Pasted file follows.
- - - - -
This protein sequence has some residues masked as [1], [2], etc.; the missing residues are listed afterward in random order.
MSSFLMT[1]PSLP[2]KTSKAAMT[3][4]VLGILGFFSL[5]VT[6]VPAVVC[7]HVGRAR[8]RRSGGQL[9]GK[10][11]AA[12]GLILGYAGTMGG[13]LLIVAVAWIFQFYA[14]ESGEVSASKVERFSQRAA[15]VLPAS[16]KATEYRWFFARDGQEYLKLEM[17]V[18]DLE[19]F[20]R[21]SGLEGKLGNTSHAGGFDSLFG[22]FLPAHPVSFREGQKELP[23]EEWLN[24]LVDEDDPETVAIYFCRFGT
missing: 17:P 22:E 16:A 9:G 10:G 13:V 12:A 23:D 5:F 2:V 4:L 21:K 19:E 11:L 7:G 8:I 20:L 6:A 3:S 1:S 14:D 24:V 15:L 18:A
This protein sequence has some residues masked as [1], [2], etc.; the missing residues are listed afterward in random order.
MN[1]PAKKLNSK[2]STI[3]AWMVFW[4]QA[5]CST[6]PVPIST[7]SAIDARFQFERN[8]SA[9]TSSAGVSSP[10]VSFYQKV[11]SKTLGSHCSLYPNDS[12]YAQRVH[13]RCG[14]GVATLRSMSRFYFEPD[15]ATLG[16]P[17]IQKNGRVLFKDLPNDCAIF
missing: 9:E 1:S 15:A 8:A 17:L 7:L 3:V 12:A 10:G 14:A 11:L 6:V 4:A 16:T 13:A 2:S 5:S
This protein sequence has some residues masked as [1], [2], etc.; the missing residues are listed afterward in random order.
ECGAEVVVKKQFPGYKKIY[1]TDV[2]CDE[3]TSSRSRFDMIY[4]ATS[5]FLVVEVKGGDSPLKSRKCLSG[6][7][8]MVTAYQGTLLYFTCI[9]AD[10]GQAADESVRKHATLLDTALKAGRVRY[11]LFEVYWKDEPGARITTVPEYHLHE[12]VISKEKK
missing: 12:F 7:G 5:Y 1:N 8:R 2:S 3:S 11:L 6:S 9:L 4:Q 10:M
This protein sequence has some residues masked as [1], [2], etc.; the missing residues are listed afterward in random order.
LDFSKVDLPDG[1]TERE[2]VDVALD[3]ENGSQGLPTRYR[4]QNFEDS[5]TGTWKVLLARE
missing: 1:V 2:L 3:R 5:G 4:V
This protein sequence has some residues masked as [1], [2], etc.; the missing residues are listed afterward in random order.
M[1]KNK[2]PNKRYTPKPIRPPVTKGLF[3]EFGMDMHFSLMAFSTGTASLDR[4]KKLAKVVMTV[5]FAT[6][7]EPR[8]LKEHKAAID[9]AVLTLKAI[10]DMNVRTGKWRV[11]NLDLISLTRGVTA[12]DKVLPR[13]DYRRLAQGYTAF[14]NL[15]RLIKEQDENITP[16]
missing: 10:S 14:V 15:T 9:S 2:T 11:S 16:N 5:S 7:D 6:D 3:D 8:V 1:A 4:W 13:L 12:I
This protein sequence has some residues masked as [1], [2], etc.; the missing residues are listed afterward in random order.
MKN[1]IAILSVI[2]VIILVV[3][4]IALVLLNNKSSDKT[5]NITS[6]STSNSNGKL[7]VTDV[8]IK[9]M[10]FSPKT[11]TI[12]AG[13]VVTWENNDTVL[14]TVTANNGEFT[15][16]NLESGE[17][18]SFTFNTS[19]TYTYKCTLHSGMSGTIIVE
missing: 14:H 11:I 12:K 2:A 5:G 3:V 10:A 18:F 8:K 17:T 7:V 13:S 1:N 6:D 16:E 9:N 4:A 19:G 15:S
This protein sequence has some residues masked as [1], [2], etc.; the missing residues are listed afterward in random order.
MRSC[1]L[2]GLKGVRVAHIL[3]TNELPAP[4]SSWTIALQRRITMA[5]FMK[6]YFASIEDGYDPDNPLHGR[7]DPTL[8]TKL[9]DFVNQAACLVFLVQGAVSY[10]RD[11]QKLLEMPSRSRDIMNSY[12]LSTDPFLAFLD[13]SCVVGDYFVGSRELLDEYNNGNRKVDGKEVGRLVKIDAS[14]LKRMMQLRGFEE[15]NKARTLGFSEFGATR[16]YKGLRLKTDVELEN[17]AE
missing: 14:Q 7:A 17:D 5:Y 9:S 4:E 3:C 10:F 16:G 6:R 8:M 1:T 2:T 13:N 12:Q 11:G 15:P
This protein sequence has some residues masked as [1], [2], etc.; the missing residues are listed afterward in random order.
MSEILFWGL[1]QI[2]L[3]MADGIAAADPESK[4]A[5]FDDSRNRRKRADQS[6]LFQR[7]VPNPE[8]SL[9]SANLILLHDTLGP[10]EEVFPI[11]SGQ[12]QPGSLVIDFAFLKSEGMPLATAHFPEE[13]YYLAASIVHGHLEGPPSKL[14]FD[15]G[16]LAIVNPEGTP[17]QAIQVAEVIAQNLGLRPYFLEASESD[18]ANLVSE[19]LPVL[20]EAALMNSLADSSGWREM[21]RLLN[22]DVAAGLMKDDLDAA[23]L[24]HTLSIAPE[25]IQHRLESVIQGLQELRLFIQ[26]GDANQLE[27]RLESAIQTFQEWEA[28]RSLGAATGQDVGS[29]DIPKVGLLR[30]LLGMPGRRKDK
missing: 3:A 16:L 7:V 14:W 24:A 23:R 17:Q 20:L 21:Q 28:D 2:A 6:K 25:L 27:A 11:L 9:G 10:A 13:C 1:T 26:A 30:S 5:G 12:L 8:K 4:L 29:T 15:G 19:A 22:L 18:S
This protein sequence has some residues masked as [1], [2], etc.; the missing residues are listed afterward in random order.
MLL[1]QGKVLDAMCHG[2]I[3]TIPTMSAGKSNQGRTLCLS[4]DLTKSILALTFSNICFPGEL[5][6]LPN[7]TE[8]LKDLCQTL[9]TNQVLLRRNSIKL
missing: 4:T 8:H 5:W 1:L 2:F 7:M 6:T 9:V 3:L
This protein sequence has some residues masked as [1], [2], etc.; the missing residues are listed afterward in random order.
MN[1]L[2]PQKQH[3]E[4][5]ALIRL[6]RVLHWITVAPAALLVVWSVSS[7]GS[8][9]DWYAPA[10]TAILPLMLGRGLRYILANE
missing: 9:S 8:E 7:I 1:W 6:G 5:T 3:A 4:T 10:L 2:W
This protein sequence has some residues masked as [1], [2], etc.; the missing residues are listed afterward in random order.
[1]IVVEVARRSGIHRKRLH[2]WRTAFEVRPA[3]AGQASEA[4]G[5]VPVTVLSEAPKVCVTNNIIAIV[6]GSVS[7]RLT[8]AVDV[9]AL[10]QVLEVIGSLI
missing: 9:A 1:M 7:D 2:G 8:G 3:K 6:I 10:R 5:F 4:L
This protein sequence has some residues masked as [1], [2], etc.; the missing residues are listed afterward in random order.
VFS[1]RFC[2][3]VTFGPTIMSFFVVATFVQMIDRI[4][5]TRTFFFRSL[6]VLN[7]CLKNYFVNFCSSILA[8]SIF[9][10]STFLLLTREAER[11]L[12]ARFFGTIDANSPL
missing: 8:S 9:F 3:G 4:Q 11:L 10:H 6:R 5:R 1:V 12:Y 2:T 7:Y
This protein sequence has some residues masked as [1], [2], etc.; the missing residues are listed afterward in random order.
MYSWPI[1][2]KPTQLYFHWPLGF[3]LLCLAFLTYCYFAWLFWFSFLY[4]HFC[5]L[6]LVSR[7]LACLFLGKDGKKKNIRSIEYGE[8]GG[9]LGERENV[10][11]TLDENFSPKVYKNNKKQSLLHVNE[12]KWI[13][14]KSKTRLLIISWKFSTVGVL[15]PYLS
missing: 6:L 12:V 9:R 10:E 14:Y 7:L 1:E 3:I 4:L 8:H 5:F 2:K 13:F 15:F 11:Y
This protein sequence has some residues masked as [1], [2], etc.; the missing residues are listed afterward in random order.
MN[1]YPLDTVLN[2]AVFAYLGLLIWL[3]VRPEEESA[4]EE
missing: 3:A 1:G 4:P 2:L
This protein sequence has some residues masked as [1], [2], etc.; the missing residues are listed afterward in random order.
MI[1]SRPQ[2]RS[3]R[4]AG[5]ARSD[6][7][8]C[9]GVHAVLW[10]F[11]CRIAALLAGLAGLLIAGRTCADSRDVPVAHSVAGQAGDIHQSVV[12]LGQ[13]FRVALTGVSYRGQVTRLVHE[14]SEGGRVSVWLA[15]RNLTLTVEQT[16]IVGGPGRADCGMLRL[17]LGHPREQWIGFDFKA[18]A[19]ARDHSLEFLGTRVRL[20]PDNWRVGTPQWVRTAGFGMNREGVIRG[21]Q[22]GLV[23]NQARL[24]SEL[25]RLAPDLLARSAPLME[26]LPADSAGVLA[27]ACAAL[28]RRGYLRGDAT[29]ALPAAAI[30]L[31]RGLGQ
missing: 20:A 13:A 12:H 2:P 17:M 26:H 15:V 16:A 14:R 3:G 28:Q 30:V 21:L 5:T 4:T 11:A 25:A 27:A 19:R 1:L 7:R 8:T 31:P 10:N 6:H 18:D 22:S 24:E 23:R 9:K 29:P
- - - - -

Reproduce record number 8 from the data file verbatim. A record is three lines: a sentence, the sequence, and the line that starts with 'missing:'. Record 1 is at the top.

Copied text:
This protein sequence has some residues masked as [1], [2], etc.; the missing residues are listed afterward in random order.
MSEILFWGL[1]QI[2]L[3]MADGIAAADPESK[4]A[5]FDDSRNRRKRADQS[6]LFQR[7]VPNPE[8]SL[9]SANLILLHDTLGP[10]EEVFPI[11]SGQ[12]QPGSLVIDFAFLKSEGMPLATAHFPEE[13]YYLAASIVHGHLEGPPSKL[14]FD[15]G[16]LAIVNPEGTP[17]QAIQVAEVIAQNLGLRPYFLEASESD[18]ANLVSE[19]LPVL[20]EAALMNSLADSSGWREM[21]RLLN[22]DVAAGLMKDDLDAA[23]L[24]HTLSIAPE[25]IQHRLESVIQGLQELRLFIQ[26]GDANQLE[27]RLESAIQTFQEWEA[28]RSLGAATGQDVGS[29]DIPKVGLLR[30]LLGMPGRRKDK
missing: 3:A 16:L 7:V 14:W 24:A 23:R 17:Q 20:L 21:Q 28:D 2:A 6:K 25:L 27:A 11:L 9:G 10:A 13:C 1:T 26:A 30:S 5:G 12:L 8:K 4:L 29:T 15:G 19:A 22:L 18:S